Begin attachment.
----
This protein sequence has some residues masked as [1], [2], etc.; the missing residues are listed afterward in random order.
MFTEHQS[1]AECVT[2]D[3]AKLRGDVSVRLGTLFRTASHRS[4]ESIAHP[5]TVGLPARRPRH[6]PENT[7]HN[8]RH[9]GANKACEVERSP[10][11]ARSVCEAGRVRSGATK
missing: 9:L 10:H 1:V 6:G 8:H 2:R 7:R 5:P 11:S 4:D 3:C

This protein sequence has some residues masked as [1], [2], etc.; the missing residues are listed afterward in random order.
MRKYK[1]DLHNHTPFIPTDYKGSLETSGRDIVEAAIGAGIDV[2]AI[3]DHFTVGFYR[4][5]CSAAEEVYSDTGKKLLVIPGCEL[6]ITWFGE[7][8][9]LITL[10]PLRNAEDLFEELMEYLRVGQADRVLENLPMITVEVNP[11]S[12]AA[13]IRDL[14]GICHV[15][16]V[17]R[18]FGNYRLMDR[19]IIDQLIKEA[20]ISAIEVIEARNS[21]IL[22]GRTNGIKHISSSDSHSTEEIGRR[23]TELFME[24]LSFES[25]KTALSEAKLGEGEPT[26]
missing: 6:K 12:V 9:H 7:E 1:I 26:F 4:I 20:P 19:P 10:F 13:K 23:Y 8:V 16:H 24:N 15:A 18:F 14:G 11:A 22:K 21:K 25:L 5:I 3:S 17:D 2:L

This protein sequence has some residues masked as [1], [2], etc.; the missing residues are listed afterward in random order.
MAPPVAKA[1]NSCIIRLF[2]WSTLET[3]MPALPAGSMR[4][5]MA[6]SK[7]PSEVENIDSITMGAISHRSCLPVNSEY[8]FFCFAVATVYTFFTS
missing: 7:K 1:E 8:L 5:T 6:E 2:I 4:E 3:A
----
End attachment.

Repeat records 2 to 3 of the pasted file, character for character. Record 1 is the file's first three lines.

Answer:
This protein sequence has some residues masked as [1], [2], etc.; the missing residues are listed afterward in random order.
MRKYK[1]DLHNHTPFIPTDYKGSLETSGRDIVEAAIGAGIDV[2]AI[3]DHFTVGFYR[4][5]CSAAEEVYSDTGKKLLVIPGCEL[6]ITWFGE[7][8][9]LITL[10]PLRNAEDLFEELMEYLRVGQADRVLENLPMITVEVNP[11]S[12]AA[13]IRDL[14]GICHV[15][16]V[17]R[18]FGNYRLMDR[19]IIDQLIKEA[20]ISAIEVIEARNS[21]IL[22]GRTNGIKHISSSDSHSTEEIGRR[23]TELFME[24]LSFES[25]KTALSEAKLGEGEPT[26]
missing: 6:K 12:V 9:H 7:E 1:I 26:F 4:I 20:P 19:P 10:F 13:K 23:Y 8:V 16:H 24:N 15:A 18:F 14:G 11:A 22:K 21:K 25:L 5:I 3:S 17:D 2:L

This protein sequence has some residues masked as [1], [2], etc.; the missing residues are listed afterward in random order.
MAPPVAKA[1]NSCIIRLF[2]WSTLET[3]MPALPAGSMR[4][5]MA[6]SK[7]PSEVENIDSITMGAISHRSCLPVNSEY[8]FFCFAVATVYTFFTS
missing: 7:K 1:E 8:L 5:T 6:E 2:I 4:E 3:A